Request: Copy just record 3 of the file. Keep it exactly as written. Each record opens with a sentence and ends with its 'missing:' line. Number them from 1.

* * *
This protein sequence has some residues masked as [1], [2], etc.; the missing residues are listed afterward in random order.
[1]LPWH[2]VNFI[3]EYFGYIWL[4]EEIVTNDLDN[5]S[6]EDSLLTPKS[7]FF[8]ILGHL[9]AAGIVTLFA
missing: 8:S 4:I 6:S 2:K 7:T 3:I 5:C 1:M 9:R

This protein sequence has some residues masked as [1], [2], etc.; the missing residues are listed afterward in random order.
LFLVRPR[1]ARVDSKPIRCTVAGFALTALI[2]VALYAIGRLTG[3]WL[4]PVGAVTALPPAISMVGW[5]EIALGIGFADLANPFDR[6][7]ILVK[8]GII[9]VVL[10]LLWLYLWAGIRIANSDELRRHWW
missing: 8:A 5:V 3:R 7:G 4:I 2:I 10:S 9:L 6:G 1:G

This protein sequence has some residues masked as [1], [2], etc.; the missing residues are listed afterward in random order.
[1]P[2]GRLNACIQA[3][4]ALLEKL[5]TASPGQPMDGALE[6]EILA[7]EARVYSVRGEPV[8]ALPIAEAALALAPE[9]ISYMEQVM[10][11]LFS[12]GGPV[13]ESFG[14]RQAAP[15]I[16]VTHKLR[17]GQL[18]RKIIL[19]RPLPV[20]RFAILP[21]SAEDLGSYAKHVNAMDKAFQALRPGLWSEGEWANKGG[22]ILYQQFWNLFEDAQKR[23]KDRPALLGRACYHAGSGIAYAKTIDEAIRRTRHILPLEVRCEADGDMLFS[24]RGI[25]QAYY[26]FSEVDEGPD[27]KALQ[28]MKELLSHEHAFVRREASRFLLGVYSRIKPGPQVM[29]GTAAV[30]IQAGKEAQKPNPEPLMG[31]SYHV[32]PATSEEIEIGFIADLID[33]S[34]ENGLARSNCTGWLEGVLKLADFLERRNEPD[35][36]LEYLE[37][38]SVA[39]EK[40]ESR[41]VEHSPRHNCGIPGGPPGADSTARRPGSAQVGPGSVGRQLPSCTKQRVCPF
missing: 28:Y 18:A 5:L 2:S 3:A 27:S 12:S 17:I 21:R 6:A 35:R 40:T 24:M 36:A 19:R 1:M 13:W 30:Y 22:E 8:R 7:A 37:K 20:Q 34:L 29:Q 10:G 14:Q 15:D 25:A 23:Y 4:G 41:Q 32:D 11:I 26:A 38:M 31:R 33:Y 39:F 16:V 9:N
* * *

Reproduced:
This protein sequence has some residues masked as [1], [2], etc.; the missing residues are listed afterward in random order.
[1]P[2]GRLNACIQA[3][4]ALLEKL[5]TASPGQPMDGALE[6]EILA[7]EARVYSVRGEPV[8]ALPIAEAALALAPE[9]ISYMEQVM[10][11]LFS[12]GGPV[13]ESFG[14]RQAAP[15]I[16]VTHKLR[17]GQL[18]RKIIL[19]RPLPV[20]RFAILP[21]SAEDLGSYAKHVNAMDKAFQALRPGLWSEGEWANKGG[22]ILYQQFWNLFEDAQKR[23]KDRPALLGRACYHAGSGIAYAKTIDEAIRRTRHILPLEVRCEADGDMLFS[24]RGI[25]QAYY[26]FSEVDEGPD[27]KALQ[28]MKELLSHEHAFVRREASRFLLGVYSRIKPGPQVM[29]GTAAV[30]IQAGKEAQKPNPEPLMG[31]SYHV[32]PATSEEIEIGFIADLID[33]S[34]ENGLARSNCTGWLEGVLKLADFLERRNEPD[35][36]LEYLE[37][38]SVA[39]EK[40]ESR[41]VEHSPRHNCGIPGGPPGADSTARRPGSAQVGPGSVGRQLPSCTKQRVCPF
missing: 28:Y 18:A 5:L 2:S 3:A 27:S 12:S 17:I 21:R 6:A 35:R 40:T 24:M 36:A 19:R 1:M 13:W 30:Y 22:E 8:R 7:A 37:K 20:Q 34:L 29:Q 10:G 14:Q 15:D 25:A 23:Y 4:G 41:Q 32:D 11:I 26:A 38:M 31:R 33:Y 39:F 16:V 9:N